I’ve had the privilege of working with dozens of Virtual Tradeshow (VTS) exhibitors, ranging from scrappy start-up technology vendors to Fortune 100 giants. I’ve found that each exhibitor, independent of the type of company represented, approaches VTS differently, with a wide range of knowledge, experience and plain old know-how. Here is my breakdown of VTS exhibitors:
- The savvy elite (1%) – they know how to best leverage the VTS experience – they understand that a Live VTS embodies characteristics of social media, conventional online lead generation and face-to-face events. They’re active and proactive. They utilize tactics to drive interest to their brand and traffic to their booth. They leverage tricks of the trade from physical events and translate them well to the online world. Some gain this status from experience at past virtual events – others “get it” during their very first VTS. The savvy elite excel not only on the front end, but also on the back end – in their ability to extract the valuable engagements they’ve generated and place that data in their CRM system. By perfecting the back-end, the savvy elite hand their salesforce focused and prequalified leads. Here, the VTS accomplishes the two-step process of lead generation and lead qualification. The savvy elite can re-use their telesales staff on other programs, where more rigorous qualification is necessary.
- The group with good intentions (15%). This group understands the potential of a virtual event. For the most part, they do an effective job at interacting with attendees/prospects. Some could use a little fine-tuning in their approach. Where this group ultimately falls short is on the back-end. They are sending Sales a mix of hot and cold leads, leaving Sales to pursue nine or ten (or more) leads before they find one that’s worthy.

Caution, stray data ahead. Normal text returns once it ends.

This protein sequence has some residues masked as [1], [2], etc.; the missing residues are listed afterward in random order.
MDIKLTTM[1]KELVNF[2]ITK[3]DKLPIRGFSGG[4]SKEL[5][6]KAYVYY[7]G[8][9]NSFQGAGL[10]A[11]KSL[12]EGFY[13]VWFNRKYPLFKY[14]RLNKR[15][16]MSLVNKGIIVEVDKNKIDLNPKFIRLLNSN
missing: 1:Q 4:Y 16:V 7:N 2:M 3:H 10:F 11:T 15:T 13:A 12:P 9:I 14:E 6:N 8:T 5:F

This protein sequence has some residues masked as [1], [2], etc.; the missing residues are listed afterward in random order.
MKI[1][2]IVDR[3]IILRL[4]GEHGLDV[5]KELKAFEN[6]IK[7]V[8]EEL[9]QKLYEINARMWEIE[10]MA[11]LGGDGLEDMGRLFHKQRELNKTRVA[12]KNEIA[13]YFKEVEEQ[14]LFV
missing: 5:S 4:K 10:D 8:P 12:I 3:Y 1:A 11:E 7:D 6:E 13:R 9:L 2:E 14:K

- Needs significant assistance (79%). Here’s your bulk of VTS exhibitors today. They need help on the front end and the back end. On the front end, they tend to sit back and wait for attendees to contact them. Imagine doing that at a physical tradeshow – you’d end up speaking to very few people. This group requires a little more handholding on what works and what doesn’t – things that the savvy elite know instinctually. On the back end, this group tends to throw all generated leads “over the wall” to telesales. And the result is phone calls or emails to leads with no explicit association with the virtual event (quite a shame). So here’s the opportunity to B-toB publishers and VTS platform providers: provide the necessary tools, utilities and reports (to this oversized constituency) to highlight the “best” leads to the exhibitors, based on automated analysis of the attendee engagement data. If I had 57 private chat sessions with prospects, tell me which ones I should care about. By doing this, all parties will derive more ROI from these events – you take a pre-existing set of leads – and instantly make them better.
- List buyers (5%). They sponsor VTS’s in order to buy themselves a list of sales prospects. They tend not to staff their booth. They place little to no content in their booth. They send the entire list of leads over to telesales and hope for the best. On the back-end, this group sees significantly lower sales conversions compared to the savvy elite.
With 2009 being the year of virtual events, I’m hoping that the savvy elite grow from 1% to 10% share. That growth won’t happen magically – the publishers and the platform providers will need to do their part. If they do, it only serves to make virtual event marketing all the more compelling.